Right-wing parliamentarians attacked on Sunday the High Court's decision to evacuate Migron by August 1, which annulled a compromise agreement reached between the residents of the West Bank outpost and the State.
Meanwhile, left-wing organizations such as Peace Now hailed the ruling as a victory.
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In its verdict, the court rejected a bid made by the state to delay the evacuation of Migron by an additional three years. Harsh reactions from the right-wing parties were quick to follow.
Migron spokesman Itai Chemo responded to the court's verdict and said that "the people of Migron are certain that the government will find a fitting solution to the current situation after it sent its own citizens to build and settle the land."
The High Court ruled in August of last year that the Migron outpost was built on private Palestinian land and ordered the State to evacuate the outpost by the end of March.
On Sunday the judges, headed by Supreme Court President Asher Grunis, ruled that the outpost must be evacuated by August 1. The annulled compromise deal stated that the outpost's residents would voluntarily relocate to state-owned land situated on a nearby hill within three-and-a-half years.
Unlike the reserved response of the Migron settlers, several right-wing MKs responded severely to the ruling.
Aryeh Eldad (National Union) said that the High Court "proved once again that it favors the Arab interest over Jewish settlement, even at the price of shedding Jewish blood. The High Court will be responsible for any blood spilled in Migron."
MK Tzipi Hotoely of the ruling Likud party called the decision a "reward for extremists trying to split the country in half." She added that "the High Court's surrender to the demands made by the Peace Now organization is likely to take a heavy toll on Israeli solidarity."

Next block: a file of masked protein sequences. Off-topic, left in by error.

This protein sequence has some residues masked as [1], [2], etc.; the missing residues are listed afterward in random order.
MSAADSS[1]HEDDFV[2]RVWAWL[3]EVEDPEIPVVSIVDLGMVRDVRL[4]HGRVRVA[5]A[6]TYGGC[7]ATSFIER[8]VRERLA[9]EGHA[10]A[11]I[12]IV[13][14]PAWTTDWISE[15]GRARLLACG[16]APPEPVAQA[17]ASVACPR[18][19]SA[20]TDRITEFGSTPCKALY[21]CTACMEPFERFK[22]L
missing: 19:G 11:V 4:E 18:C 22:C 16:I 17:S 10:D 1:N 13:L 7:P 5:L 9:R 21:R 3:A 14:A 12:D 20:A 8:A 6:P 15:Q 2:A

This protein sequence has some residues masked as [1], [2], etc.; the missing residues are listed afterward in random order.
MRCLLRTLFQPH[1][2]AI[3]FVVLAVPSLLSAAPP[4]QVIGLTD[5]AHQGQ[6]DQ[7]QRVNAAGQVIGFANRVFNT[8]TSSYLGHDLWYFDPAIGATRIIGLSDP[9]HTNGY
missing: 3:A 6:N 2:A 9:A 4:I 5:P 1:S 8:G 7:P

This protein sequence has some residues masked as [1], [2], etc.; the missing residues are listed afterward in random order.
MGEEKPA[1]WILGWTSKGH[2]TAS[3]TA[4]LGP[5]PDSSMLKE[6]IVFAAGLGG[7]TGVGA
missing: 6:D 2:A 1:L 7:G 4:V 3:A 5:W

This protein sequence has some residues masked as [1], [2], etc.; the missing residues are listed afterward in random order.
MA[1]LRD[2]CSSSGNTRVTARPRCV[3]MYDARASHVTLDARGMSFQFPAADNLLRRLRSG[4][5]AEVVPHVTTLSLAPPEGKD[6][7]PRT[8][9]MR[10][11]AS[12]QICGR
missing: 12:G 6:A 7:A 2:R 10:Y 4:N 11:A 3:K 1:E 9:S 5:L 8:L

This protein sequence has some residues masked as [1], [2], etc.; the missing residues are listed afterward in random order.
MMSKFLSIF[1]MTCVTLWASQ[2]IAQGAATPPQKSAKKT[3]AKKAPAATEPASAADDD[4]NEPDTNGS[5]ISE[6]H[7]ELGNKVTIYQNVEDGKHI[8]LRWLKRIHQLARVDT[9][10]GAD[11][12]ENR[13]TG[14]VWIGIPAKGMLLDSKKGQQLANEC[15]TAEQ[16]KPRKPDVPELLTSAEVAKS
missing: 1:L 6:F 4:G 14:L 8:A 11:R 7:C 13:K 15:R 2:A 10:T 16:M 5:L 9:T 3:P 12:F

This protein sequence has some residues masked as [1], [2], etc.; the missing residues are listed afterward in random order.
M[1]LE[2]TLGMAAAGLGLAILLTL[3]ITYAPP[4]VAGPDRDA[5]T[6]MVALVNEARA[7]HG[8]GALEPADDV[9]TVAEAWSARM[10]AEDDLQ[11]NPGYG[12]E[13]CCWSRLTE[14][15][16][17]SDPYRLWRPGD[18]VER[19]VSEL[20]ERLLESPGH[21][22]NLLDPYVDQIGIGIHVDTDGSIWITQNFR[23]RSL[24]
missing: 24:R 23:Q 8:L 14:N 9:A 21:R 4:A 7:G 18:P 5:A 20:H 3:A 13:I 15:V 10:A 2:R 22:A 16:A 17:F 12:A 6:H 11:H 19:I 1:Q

Prime Minister Benjamin Netanyahu also addressed the High Court's rejection of the compromise agreement between the Migron settlers and the State, and said: "The government accepts all rulings made by the HCJ."
Peace Now, which originally petitioned the court against the legality of Migron in 2006, called the court's decision a "step in the right direction".
"The court's ruling made it clear to authorities that no one – including the government and the settlers - is above the law," said Peace Now Executive Director Yariv Oppenheimer.
Attorney Michael Sfard, representing the Palestinian petitioners who claimed ownership of the land, said that by adhering to the compromise agreement the State would be "surrendering" to the Migron settlers.
"We expect the people of Migron to respect the verdict and evacuate the outpost in a peaceful manner,” said Sfard.
Haim Erlich, director of Israeli human rights organization "Yesh Din" also welcomed the court's ruling. He said that he hoped Migron will "set a precedent for similar cases in the future and that the government will not escape its responsibility to protect the rights of Palestinian landowners."
Moran Azulay contributed to the report
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